We can see even then Stu puzzling through some of the mysteries of faith, trying to weigh how real it is. But it all comes to a point when he finds himself sitting next to a bearded man that Stu later believes might’ve been Jesus. This “Jesus” clearly suffered much (and swears on occasion). But He speaks with authority and knowledge, and the conversation sticks in Stu’s mind after the accident. When Stu crashes, he believes that the Virgin Mary kneeled beside him, too, as he lay bleeding and nearly dead on the asphalt. In the hospital, Carmen puts a Bible underneath his arm. Carmen gives Stu a St. Joseph medal, too.
As Stu recovers, his conviction in Christ grows, and he decides (much to Carmen’s chagrin) to become a priest. His mother and father are both incredulous: Bill compares it to “Hitler joining the [Jewish-centric Anti-Defamation League].” But he’s not swayed. Stu enters the seminary, determined to be a priest “who’s gonna fight for God,” and while some of his fellow acolytes are put off by his language and rough-hewn attitude, he persists.
Throughout Stu’s time in the seminary, he thinks and sometimes speaks on themes of grace and forgiveness. But while he’s still studying, Stu is stricken with inclusion body myositis—a disease that progressively and inexorably robs the body of the ability to move as it should (and is often compared to Lou Gehrig’s Disease).
The Catholic Church is at first unwilling to let Stu continue his priestly education, worried that an impaired priest won’t be able to perform the required functions. (An example might be spilling the holy communion wine during Mass.) We see Stu struggle mightily with his new affliction, too—tearfully praying before the cross as he wonders why God would do this to him. But his faith doesn’t waver even then.
Advocates for Stu’s ordination eventually break down the objections, and Stu is officially ordained. Back in Montana by that time, he moves into the Big Sky Care Center and ministers to people there.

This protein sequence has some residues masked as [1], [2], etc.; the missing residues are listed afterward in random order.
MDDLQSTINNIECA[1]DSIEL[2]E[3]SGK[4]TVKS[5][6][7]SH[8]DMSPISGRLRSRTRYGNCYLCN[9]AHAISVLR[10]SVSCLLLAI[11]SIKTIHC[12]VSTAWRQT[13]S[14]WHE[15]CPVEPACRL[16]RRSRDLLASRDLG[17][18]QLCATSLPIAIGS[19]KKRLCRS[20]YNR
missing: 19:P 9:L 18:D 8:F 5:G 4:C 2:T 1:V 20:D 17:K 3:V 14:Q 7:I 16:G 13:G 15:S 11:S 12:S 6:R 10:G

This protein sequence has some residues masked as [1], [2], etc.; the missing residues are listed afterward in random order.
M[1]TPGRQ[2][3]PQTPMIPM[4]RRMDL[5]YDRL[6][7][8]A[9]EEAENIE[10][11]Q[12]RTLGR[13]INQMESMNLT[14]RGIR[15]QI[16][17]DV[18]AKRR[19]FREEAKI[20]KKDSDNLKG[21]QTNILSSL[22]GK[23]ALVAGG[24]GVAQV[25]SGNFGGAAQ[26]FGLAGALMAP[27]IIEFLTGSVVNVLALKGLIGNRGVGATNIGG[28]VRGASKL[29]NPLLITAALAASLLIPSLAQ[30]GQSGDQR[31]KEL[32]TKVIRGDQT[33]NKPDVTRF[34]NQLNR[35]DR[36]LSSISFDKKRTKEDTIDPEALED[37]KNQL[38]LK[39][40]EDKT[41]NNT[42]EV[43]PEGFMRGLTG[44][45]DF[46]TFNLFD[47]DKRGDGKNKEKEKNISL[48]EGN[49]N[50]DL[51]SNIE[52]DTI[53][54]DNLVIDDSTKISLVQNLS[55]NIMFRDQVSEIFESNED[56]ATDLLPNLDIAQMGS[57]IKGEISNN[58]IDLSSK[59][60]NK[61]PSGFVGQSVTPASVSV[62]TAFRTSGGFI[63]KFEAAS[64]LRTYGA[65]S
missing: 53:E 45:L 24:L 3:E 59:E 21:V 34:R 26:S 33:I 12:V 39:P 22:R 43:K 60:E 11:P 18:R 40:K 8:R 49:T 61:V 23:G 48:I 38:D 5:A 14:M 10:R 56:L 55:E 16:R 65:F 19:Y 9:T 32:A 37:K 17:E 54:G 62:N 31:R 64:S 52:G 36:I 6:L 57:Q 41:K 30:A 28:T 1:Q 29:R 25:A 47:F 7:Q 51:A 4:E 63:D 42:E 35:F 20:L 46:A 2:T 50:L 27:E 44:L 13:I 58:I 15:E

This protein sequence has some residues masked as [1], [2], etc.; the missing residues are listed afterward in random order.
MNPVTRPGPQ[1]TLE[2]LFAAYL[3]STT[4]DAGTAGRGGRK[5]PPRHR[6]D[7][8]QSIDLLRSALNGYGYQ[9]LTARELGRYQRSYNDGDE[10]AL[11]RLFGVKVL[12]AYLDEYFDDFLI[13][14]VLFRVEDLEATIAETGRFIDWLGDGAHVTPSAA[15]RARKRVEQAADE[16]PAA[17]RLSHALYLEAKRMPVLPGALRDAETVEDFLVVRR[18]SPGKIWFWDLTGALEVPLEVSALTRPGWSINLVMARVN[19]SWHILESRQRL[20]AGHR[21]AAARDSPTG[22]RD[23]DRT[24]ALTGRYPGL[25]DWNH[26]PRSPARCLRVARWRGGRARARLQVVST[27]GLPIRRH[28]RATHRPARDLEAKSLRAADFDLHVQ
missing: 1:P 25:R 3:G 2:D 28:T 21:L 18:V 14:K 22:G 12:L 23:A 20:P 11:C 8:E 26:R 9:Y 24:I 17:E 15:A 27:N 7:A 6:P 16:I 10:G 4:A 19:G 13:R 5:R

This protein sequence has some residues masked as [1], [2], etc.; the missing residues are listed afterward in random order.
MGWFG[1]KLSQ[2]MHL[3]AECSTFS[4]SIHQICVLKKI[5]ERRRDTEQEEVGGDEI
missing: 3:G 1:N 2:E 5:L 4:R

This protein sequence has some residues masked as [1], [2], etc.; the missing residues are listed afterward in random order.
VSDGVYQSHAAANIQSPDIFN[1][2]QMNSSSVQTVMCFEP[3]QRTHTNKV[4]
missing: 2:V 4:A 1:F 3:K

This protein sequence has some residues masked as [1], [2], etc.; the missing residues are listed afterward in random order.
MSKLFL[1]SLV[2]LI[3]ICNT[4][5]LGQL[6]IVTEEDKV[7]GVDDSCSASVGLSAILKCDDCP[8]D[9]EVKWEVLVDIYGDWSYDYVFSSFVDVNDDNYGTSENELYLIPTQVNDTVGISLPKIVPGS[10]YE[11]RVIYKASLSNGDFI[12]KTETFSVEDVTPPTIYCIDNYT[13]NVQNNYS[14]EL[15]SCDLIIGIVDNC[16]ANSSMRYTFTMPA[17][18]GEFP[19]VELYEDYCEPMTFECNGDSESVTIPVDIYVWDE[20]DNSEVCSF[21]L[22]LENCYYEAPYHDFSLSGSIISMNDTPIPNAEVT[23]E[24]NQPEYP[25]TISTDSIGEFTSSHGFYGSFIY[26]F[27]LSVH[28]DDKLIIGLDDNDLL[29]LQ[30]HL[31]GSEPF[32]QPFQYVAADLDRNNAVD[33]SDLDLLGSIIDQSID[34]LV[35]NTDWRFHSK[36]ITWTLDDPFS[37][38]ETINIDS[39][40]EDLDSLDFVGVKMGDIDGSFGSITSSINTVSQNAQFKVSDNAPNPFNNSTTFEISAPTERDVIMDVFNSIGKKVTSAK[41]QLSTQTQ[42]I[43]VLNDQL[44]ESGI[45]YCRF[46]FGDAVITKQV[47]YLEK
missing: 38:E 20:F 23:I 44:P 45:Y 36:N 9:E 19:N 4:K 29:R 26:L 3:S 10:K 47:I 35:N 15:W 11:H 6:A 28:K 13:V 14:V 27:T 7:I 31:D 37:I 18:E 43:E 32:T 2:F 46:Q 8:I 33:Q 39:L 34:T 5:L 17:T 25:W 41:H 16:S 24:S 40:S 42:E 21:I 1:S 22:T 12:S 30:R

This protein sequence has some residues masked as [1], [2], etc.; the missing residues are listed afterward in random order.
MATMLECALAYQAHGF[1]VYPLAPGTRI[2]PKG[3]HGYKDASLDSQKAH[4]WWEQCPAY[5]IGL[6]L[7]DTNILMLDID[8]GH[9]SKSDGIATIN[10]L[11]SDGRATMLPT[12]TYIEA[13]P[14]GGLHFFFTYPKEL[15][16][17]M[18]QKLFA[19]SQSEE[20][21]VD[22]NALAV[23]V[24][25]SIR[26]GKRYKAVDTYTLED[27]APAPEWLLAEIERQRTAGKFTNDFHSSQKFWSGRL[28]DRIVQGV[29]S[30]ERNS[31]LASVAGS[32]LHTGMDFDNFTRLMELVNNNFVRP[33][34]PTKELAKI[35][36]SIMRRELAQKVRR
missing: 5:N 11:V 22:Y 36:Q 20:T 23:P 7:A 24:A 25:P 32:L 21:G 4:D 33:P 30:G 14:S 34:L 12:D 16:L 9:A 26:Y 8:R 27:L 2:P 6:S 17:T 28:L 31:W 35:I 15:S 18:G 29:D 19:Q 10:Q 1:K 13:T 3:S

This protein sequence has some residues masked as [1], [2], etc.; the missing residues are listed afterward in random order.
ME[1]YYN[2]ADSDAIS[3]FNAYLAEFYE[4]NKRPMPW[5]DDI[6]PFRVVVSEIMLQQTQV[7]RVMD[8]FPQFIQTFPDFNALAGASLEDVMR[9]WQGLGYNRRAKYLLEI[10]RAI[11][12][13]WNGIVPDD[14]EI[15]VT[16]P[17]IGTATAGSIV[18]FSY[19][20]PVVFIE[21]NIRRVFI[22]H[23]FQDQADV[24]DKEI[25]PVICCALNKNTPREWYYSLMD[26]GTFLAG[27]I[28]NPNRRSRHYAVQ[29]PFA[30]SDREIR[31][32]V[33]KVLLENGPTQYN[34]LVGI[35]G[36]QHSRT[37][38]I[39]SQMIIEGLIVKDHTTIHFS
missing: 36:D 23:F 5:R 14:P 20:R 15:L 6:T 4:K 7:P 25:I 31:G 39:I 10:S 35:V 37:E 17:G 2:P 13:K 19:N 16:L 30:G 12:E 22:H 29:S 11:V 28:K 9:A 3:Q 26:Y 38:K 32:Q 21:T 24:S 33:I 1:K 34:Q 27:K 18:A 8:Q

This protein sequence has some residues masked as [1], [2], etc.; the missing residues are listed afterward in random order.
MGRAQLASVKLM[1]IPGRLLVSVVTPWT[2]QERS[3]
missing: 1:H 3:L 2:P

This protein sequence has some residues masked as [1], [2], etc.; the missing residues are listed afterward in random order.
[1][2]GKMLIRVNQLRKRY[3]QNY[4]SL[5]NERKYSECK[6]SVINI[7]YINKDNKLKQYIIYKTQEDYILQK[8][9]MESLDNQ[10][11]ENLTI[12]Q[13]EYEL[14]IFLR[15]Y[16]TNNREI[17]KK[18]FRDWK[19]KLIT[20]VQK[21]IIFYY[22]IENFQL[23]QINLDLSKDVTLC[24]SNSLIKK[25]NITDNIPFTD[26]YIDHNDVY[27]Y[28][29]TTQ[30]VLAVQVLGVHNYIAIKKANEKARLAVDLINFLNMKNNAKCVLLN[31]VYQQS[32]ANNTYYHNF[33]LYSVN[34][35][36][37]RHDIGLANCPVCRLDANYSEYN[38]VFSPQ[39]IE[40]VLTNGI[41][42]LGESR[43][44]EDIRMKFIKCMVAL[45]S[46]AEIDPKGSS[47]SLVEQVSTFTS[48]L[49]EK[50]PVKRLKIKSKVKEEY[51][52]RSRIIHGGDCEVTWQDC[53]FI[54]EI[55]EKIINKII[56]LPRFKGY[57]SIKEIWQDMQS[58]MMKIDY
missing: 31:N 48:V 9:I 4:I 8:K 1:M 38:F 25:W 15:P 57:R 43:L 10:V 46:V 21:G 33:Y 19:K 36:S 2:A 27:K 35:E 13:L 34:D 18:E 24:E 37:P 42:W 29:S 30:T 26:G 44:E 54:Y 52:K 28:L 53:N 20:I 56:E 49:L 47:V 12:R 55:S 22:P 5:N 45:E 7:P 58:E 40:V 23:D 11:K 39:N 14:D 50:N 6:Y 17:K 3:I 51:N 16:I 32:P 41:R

We see Stu and others confess their sins in confessional booths. Bill sees a cross on Stu’s wall and snidely dismisses his new décor. Bible verses are quoted often. Stu asks questions as part of a confirmation class and debates with fellow acolytes as they study to become priests. Stu learns that one of his fellow students never wanted to be a priest but was pushed into the profession by his family.
Shortly after Stu and Carmen meet, Carmen tells him that he’s heading down the wrong road in terms of their relationship: She’s Catholic, and she won’t sleep with someone outside of marriage. “Isn’t that what confession’s for?” he asks.
Carmen later breaks that vow after Stu is nearly killed in his motorcycle accident. She begins to kiss him and climbs into his hospital bed, even as Stu protests. But while the camera cuts away, we learn that Stu gives in. Later, he admits in confession, “All I could think about is disappointing God.” (The priest tells him that’s progress; that being convicted by sin is the first step toward forgiveness and sanctity.) When Stu decides to become a priest, Carmen is quite upset, given its accompanying vow of celibacy.
Much earlier in the story, Stu auditions for a role. The producer asks Stu how much he wants the role, pushing his chair away from his desk and gesturing to his groin. Stu punches the man in the face, knocks down the audition camera and storms out.
We see Stu shirtless frequently, most often in the boxing ring. In one scene, he shadow boxes in nothing but his protective boxing undergarments. A flashback shows Stu at about age 11, dancing to Elvis in a just a shirt and underwear. In a bar, sitting next with “Jesus,” Stu makes a quip about the size of his anatomy. “Jesus” tells Stu that he already knows how large it is. When Stu’s diagnosed with inclusion body myositis, he’s told the last thing to go will be his body’s erectile functions—of little use to someone training to be a priest, Stu bitterly quips. A Sunday school student says that his dad gave up porn for Lent. Someone asks Stu if he’s going to a “porno.”
Stu’s motorcycle accident is jarring. His bike hits a car and Stu goes flying—only to be hit by another oncoming vehicle. His face and body are covered in blood, and he only looks a tiny bit better in the hospital.
Stu begins the movie as a boxer, and we see him in several fights. He punches people viciously. He has cuts patched mid-fight, and he spits blood-filled water into a bucket.
Stu finds his dad passed out on the floor of his trailer, holding a gun. It’s not known why Bill was holding the gun, though there is some talk of suicide. Stu fantasizes about punching one of his fellow presbyters.
We learn that Stu’s brother died as a child, which (the movie suggests) is one reason why the family is so fractured and hostile toward religion.
When Stu first begins to consider Catholicism more seriously, a priest suggests that he might want to start thinking curbing his tongue. And boy, could he and his family use a little tongue-curbing.